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World Energy Outlook: What energy-mix can keep the lights on?

Fatih Birol’s presentation is available here.

The global energy system faces serious stresses in coming decades due to pressure to reduce climate change and uncertainties over traditional supplies, the International Energy Agency Chief Economist said presenting the IEA’s World Energy Outlook 2014 at Friends of Europe’s high-level conference.

Making global energy use sustainable requires four times the current $400 billion annual investment in clean energy. “This can only happen if there is an international, legally binding agreement from Paris, for which I have more hopes now,” he said. “I consider this China-U.S. agreement to be a historic moment.”

This can only happen if there is an international, legally binding agreement from Paris, for which I have more hopes now. I consider this China-U.S. agreement to be a historic moment.

The IEA’s World Energy Outlook 2014 forecast 37% growth in global energy demand by 2040, according to a central scenario. That will present major challenges, especially given instability in oil-producing countries in the Middle East and the crisis in Ukraine started by Russia, a major source of gas. At the same time, however, increasing worldwide emphasis on energy efficiency is starting to bring results.

The energy mix will likely change, according to the IEA, with renewables and gas increasing their share, while demand for coal slows down. Nuclear capacity will decline in the EU, but rise in China, which will be the source of almost half the new capacity. China will be soon ready to export its nuclear technology to other countries, Birol said. Currently about 80% of nuclear plants are in OECD countries – but in 2040 just half will be.

Erik Waerness, Chief Economist of Statoil, said that markets must decide energy choices. “We cannot afford to pick winners and losers on the basis of hope and costly bets,” he said. “We must let the market decide.”

But he pointed out the external impacts of fossil fuel use, such as pollution and greenhouse gas emissions. “We need to handle all those negative externalities in an efficient manner, and that means stop subsidising fossil fuels,” he said. “One of the reasons why the United States will have low energy prices for the consumer compared to China and the rest of us is that they don’t tax CO2 emissions. And they probably never will, when you look at the elections.”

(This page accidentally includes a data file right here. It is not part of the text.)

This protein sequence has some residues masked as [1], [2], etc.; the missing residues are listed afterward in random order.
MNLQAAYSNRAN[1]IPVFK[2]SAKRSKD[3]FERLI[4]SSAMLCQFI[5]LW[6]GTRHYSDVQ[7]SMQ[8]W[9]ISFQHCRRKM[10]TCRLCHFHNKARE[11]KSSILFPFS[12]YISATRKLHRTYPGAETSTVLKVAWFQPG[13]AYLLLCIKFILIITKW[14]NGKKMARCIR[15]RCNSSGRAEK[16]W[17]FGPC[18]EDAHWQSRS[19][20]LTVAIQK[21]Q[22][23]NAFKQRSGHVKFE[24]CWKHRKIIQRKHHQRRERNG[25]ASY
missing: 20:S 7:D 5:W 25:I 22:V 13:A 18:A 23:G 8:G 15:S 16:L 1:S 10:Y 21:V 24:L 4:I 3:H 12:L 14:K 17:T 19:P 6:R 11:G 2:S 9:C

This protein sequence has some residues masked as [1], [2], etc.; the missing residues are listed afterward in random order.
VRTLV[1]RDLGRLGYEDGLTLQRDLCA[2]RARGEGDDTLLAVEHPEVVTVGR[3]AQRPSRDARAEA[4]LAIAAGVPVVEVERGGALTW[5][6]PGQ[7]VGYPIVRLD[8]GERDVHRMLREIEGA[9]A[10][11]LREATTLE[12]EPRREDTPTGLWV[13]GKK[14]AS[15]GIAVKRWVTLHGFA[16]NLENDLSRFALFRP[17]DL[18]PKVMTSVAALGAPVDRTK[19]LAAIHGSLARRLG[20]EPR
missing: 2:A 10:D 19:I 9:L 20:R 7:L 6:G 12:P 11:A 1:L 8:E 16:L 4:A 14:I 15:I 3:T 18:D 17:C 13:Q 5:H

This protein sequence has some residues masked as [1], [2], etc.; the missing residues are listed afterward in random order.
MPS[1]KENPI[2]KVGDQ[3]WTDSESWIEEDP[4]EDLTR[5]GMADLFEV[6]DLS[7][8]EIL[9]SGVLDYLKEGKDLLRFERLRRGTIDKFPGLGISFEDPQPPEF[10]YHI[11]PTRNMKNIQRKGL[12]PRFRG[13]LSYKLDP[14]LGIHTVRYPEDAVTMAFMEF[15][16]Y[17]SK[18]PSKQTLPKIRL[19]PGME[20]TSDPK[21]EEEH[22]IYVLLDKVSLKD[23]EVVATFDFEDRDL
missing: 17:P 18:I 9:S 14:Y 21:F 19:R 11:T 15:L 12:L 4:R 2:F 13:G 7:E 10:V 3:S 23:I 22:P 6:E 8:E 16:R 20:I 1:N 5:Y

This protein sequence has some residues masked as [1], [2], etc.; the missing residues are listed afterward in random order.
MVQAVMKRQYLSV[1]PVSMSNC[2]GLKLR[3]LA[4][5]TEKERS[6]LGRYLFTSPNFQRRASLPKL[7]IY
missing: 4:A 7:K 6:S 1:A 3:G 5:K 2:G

A number of recent reports have shown that wind power can be cheaper than fossil fuels, when total costs are taken into account, said Thomas Becker, CEO of the European Wind Energy Association. “And now we have the World Energy Outlook confirming that wind energy can compete with fossil fuels,” he said. “I think the tide is out on the subsidies debate, and we can now see who is swimming naked.”

The nuclear industry suffers from dealing with a variety of different regulatory regimes in EU member states, said Jean-Pol Poncelet, Director General of Foratom, a nuclear industry trade association. His suggestion to level the playing field: “The only way to compensate for this would be to introduce a carbon tax, and so far the EU system is not working,” he said.

You can read articles related to these issues on Europe’s world.  The report will be available soon.

This Friends of Europe’s high-level conference was held on the occasion of the official Brussels launch of the latest World Energy Outlook (WEO) of the International Energy Agency, celebrating its 40th anniversary this year.

Photo gallery

Programme

09.30 – 10.00 Welcome coffee and registration of participants

  • What are the main challenges oil markets and industries are facing?
  • What new game-changing developments might affect gas supply, prices and security?
  • Are renewables able to compete against fossil fuels in times of cuts in energy subsidies?
  • What role will nuclear power play in the future energy-mix?

SPEAKERS

Fatih Birol / Chief Economist of the International Energy Agency (IEA)

Thomas Becker / Chief Executive Officer of the European Wind Energy Association (EWEA)

Jean-Pol Poncelet / Director General of Foratom

Eirik Wærness / Chief Economist of Statoil

Marie Donnelly / Director for Renewables, Research and Innovation and Energy Efficiency at the European Commission Directorate General for Energy

Moderated by Chris Burns, Editor and Media Director at Friends of Europe

12.00 End of conference

Speakers

  • Fatih Birol

    Executive Director of the International Energy Agency (IEA)

  • Thomas Becker

    Chief Executive Officer of the European Wind Energy Association (EWEA)

  • Jean-Pol Poncelet

    Director General of Foratom

  • Eirik Wærness

    Chief Economist of Statoil - Eirik Wærness is an expert in the fields of energy and petroleum economics, corporate strategy, and investment analysis. His versatile career involves working for the Norwegian Ministry of Finance, the Central Bank of Norway, Total E&P Norway and Econ Pöyry, in addition to Statoil. He is also a member of the World Economic Forum’s Global Agenda Council on the Future of Oil & Gas.

  • Marie Donnelly

    Director for New and Renewable Sources of Energy, Energy Efficiency and Innovation at the European Commission Directorate General for Energy

Partners

CO-ORGANISED BY

IEA

IN ASSOCIATION WITH

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MEDIA PARTNER

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